El Centrocampista

Normal service returns as La Liga coaches begin to feel the heat

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Reuters

Forget Atletico Madrid’s tremendous run, Manuel Pellegrini’s turnaround at Malaga or Real Madrid’s appalling start to the season, the most surprising thing about this La Liga season is that it’s taken until the last week of November for the first managerial sacking to take place.

In a league famed for giving managers next to no time, the first departure only recently took place at Espanyol where Mauricio Pochettino, one of the longest serving coaches in the league, was replaced by Javier Aguirre who had previously undertaken spells at the likes of Atleti, Real Zaragoza and Osasuna. Pochettino’s three years were up, a spell that seemed almost like an eternity by Spanish standards.

The Argentine, who had spent eight years at the Catalan club as a player, leaves his first management job after a period of ups and downs. He joined the club when they were in the relegation places of the Primera and he now leaves Espanyol back where they started.

In between there where sparks of brilliance, taking the club from relegation to 10th place in his first five months as a coach was no doubt impressive, as was the extended period in the top four last season. But overseeing a team in transition, with financial difficulties and awful decision making at board level had made Pochettino’s job near impossible, Aguire takes over a club in last place on nine points from 13 games, but a winnable match away to Granada could see the team move up to 16th.

To the north west of Catalunya, another sacking looks imminent. Fresh from a Copa del Rey exit at the hands of Cordoba, Philippe Montanier’s time in charge of Real Sociedad could possibly soon come to an end just 17 months after being handed the job after a successful time in France. Those in power and particularly the fan base believe progress has not been of a high enough standard considering the investment in Carlos Vela and Gonzalo Castro in the summer, that’s not to mention some undeniably promising youngsters in Antoine Griezmann and Inigo Martinez.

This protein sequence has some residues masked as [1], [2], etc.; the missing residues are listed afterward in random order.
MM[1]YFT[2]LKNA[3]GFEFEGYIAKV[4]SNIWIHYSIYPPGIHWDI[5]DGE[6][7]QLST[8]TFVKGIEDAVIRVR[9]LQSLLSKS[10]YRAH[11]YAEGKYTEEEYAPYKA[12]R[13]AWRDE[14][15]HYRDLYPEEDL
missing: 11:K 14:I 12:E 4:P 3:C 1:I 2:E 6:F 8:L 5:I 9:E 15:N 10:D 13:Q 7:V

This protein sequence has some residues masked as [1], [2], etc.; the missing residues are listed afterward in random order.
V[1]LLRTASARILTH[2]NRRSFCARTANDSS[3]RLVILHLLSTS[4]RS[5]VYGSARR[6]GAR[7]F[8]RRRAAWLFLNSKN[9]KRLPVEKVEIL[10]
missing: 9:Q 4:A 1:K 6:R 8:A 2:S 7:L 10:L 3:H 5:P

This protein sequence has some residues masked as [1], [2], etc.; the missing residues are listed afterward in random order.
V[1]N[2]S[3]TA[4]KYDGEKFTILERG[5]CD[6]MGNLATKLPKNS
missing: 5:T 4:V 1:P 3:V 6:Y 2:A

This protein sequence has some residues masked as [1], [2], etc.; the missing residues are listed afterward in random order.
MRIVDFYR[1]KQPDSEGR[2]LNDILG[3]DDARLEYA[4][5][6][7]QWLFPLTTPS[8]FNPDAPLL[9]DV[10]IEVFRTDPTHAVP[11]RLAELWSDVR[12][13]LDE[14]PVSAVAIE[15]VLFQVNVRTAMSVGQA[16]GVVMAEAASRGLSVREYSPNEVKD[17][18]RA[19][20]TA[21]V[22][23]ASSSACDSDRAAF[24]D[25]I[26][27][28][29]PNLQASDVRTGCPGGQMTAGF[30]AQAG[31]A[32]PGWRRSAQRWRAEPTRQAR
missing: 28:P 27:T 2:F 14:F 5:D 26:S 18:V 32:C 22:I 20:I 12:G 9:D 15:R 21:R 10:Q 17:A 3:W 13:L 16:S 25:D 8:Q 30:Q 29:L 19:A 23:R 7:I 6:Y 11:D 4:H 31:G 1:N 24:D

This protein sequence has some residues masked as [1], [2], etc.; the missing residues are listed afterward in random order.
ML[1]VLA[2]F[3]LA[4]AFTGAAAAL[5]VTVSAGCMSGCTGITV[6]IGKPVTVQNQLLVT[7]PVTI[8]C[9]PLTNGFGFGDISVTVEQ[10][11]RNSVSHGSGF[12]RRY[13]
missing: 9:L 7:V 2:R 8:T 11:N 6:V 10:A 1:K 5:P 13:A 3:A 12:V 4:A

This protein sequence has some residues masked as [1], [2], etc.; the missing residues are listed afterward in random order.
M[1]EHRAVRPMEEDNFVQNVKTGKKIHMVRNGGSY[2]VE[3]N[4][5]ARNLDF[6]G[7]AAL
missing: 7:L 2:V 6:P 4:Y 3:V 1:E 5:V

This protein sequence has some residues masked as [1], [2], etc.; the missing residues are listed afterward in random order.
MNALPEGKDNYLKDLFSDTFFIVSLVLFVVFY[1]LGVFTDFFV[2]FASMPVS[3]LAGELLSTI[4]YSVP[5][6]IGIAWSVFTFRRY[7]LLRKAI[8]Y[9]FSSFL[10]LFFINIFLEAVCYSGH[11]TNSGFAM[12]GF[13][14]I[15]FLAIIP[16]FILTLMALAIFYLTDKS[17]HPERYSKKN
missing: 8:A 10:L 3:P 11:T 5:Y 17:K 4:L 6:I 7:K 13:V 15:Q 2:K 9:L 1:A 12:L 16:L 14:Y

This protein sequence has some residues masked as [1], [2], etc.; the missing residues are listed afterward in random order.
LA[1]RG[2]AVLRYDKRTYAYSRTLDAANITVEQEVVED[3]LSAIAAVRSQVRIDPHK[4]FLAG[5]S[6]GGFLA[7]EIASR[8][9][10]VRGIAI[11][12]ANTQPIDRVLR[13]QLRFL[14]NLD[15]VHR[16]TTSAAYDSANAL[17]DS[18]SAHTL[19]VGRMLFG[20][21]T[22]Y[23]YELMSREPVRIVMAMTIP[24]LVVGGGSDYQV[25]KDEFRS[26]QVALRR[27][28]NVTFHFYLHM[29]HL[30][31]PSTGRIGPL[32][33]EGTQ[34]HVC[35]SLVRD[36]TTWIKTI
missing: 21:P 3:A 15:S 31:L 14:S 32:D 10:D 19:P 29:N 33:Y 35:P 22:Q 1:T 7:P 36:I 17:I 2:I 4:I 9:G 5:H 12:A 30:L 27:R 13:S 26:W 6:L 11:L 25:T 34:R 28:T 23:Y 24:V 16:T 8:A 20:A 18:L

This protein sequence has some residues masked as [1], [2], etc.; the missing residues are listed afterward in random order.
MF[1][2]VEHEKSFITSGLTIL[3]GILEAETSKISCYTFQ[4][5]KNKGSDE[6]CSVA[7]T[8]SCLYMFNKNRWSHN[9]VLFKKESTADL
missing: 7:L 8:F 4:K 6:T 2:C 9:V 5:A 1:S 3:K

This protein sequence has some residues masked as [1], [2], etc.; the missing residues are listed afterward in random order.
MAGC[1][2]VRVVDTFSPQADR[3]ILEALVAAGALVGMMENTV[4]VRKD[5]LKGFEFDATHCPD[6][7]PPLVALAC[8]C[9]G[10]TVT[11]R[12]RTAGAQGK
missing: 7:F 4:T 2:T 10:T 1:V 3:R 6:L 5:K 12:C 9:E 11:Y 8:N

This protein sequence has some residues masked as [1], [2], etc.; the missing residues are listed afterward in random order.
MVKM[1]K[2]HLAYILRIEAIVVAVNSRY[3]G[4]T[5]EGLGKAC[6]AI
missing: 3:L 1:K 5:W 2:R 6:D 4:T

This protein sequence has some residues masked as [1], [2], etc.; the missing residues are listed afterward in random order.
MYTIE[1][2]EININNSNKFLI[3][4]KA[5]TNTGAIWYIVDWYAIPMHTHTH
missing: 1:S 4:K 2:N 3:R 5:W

The timing of this news is curious to say the least, as a proud Basque club could soon be in looking for a new coach; a proud Basque coach relieved of his position at Spartak Moscow in Russia. The man in question- Unai Emery- was known to prefer a stay in La Liga after leaving Valencia in the summer, his wish may soon be granted.

At La Liga’s other Basque outfit Athletic Club, Marcelo Bielsa remains in purgatory. On the verge of leaving since a nightmare summer his departure has looked likely every week to such an extent that it’s now reached the stage where the anxiety has worn off. Form continues to stutter as the January transfer window looms, with Fernando Llorente highly likely to move during it.

Jose Luis Mendilibar is the only other La Liga coach to be under the impending threat of losing his job, understandably so due to Osasuna’s current 19th place standing. However, he’s likely to be afforded more time due to the reasonably quality of performances – only three La Liga teams have conceded fewer goals than Osasuna, although no team has scored less. It’s clear a balance needs to be found very soon.

The most high profile managerial situation has the potential to explode as Atletico Madrid travel to the Bernabeu this weekend to face Jose Mourinho’s Real Madrid. A loss could put Los Blancos 14 points behind Barcelona and go some distance to declaring them out of the title race. Any other Real Madrid coach would be receiving his P45 in due course, Mourinho may find salvation in Europe but banking on a Champions League win, especially from second in your group, is a very risky tactic.

The majority of in-season managerial changes take place just before or during the January transfer window; so it’s back to business for La Liga’s coaches, looking over their shoulder after every defeat as the scrutiny intensifies.




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